Targanta Therapeutics announces posting of briefing documents for review of FDA
Scientists from the California Institute of Technology (Caltech) have created images of the heart’s muscular layer that show, for the first time, the connection between the configuration of those muscles and the way the human heart contracts. More precisely, they showed that the muscular band–which wraps around the inner chambers of the heart in a
Full Post: Scientists show function of helical band in heart
Targanta Therapeutics Corporation announced today that the U.S. Food and Drug Administration (FDA) has posted on its website briefing documents for the November 19, 2008 Anti-Infective Drugs Advisory Committee (AIDAC) meeting.
AIDAC will review Targanta’s New Drug Application (NDA) for oritavancin for the treatment of complicated skin and skin structure infection (cSSSI) caused by gram-positive organisms, including methicillin-resistant Staphylococcus aureus , or MRSA.
Briefing documents from FDA and Targanta can be found on FDA’s website at http://www.fda.gov/ohrms/dockets/ac/08/briefing/2008-4394b2-00-Index-FDA.htm.
Oritavancin is a novel semi-synthetic lipoglycopeptide antibiotic candidate with potent bactericidal (killing) activity against a broad spectrum of gram-positive bacteria, including methicillin-resistant Staphylococcus aureus , or MRSA. These types of resistant infections have created a market that IMS Health estimated to be over one billion dollars in the U.S. in 2007 and growing rapidly. In its intravenous (IV) formulation, the product candidate has been tested in over 1,900 individuals and has completed two Phase 3 studies for the treatment of complicated skin and skin structure infections (cSSSI) in which the primary endpoints were met. The NDA dossier includes data from more than 2,100 individuals and in vitro activity data on oritavancin against more than 9,000 clinical bacterial isolates, including a broad range of gram-positive strains resistant to commonly used antibiotics such as oxacillin, methicillin, vancomycin, daptomycin, and linezolid. FDA’s action date for the oritavancin NDA is December 8, 2008.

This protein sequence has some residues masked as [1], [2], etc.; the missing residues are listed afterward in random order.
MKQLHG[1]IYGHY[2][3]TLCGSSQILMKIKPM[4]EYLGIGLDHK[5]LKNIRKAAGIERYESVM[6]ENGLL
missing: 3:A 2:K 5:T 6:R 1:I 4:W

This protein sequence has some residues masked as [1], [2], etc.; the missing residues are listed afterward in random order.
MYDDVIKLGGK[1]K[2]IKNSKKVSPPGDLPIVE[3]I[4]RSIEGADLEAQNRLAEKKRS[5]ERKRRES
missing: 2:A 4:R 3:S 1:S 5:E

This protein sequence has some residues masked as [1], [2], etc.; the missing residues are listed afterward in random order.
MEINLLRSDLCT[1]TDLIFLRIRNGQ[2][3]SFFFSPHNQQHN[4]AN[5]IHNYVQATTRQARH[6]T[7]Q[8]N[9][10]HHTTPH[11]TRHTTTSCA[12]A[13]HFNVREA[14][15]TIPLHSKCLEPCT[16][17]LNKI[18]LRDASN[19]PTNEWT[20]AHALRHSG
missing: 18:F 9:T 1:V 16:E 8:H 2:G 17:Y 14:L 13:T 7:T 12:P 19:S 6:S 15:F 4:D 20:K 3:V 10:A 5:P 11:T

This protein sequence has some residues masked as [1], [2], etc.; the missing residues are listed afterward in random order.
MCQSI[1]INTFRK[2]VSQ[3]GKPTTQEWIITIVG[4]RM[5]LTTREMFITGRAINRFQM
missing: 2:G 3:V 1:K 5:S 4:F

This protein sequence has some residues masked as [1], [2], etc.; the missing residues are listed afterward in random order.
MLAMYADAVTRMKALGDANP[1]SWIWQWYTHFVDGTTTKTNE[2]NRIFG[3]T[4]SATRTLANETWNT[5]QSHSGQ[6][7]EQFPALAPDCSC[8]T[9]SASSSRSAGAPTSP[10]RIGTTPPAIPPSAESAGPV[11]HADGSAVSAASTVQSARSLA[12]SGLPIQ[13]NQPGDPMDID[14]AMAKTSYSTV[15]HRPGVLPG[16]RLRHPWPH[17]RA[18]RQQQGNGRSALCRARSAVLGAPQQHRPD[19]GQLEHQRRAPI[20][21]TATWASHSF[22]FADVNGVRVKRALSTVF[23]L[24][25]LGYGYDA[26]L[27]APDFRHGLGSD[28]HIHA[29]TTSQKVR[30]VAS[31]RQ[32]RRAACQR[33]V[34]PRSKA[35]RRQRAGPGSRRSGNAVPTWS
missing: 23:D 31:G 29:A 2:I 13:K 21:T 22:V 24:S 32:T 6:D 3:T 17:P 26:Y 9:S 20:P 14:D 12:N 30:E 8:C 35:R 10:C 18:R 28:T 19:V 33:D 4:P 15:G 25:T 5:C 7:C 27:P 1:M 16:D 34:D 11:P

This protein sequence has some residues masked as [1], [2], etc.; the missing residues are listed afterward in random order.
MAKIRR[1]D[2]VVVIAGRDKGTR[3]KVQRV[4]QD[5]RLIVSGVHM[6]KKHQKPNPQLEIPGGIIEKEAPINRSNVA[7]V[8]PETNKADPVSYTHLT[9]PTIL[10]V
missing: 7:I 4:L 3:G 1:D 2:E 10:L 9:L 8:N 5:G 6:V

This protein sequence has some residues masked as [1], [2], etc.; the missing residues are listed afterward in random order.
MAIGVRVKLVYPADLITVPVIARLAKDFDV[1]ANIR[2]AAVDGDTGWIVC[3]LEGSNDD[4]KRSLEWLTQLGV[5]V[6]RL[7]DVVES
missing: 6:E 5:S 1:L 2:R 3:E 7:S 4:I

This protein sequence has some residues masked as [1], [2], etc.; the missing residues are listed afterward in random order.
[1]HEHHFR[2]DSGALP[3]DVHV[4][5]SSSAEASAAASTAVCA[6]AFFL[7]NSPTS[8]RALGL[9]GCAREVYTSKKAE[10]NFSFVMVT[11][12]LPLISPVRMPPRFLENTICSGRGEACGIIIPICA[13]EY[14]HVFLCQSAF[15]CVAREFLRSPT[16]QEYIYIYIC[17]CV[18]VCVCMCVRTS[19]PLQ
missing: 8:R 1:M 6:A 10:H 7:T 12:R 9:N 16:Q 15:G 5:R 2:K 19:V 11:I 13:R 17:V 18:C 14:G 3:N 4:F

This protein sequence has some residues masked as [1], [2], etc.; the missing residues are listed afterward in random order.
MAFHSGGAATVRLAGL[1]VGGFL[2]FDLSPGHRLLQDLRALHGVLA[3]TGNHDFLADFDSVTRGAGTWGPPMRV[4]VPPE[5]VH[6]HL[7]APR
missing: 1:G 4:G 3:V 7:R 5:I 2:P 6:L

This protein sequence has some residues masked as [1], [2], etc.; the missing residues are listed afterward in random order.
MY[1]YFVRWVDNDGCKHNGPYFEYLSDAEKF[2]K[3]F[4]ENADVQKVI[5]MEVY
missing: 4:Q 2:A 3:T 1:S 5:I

Swissmedic, the Swiss agency for therapeutic products, has approved Zevtera (ceftobiprole medocaril) for the treatment of complicated skin and soft tissue infections, including diabetic foot infections which have not spread to the bone. Ceftobiprole is licensed from and co-developed with Basilea Pharmaceutica Ltd. Janssen-Cilag will market ceftobiprole in Switzerland under the trade name Zevtera.
Full Post: Swiss approval for Zevtera in treatment of complicated skin and soft tissue infections
Johnson & Johnson Pharmaceutical Research & Development, L.L.C. (J&JPRD), has announced that it received a Complete Response letter from the U.S. Food and Drug Administration (FDA) regarding its New Drug Application (NDA) for ceftobiprole for the treatment of complicated skin and skin structure infections, including diabetic foot infections. The FDA has indicated that they cannot approve
Full Post: FDA issues complete response letter for Ceftobiprole for treatment of complicated skin infections
Rates of antibiotic-resistant head and neck infections increased in pediatric patients nationwide between 2001 and 2006, according to a report in the January issue of Archives of Otolaryngology-Head & Neck Surgery. Before the 1980s, infections with strains of the bacteria Staphylococcus aureus resistant to the antibiotic methicillin (methicillin-resistant Staphylococcus aureus, or MRSA) were most often
Full Post: MRSA head and neck infections increase among children
Pre-operative screening of patients for methicillin-resistant Staphylococcus aureus (MRSA) may be an effective way to reduce infection rates following otolaryngic surgeries, according to new research published in the January 2009 issue of Otolaryngology - Head and Neck Surgery. The study, conducted by researchers at the Massachusetts Ear & Eye Infirmary, is the first to review otolaryngic
Full Post: MRSA pre-screening effective in reducing otolaryngic surgical infection rates
An enzyme that lives in Methicillin-resistant Staphylococcus aureus (MRSA) and helps the dangerous bacterium to grow and spread infection through the human body has been visualised for the first time, according to a study out today in Proceedings of the National Academy of Sciences (PNAS). Now, armed with detailed information about the structure of
Full Post: MRSA’s weak point visualised by scientists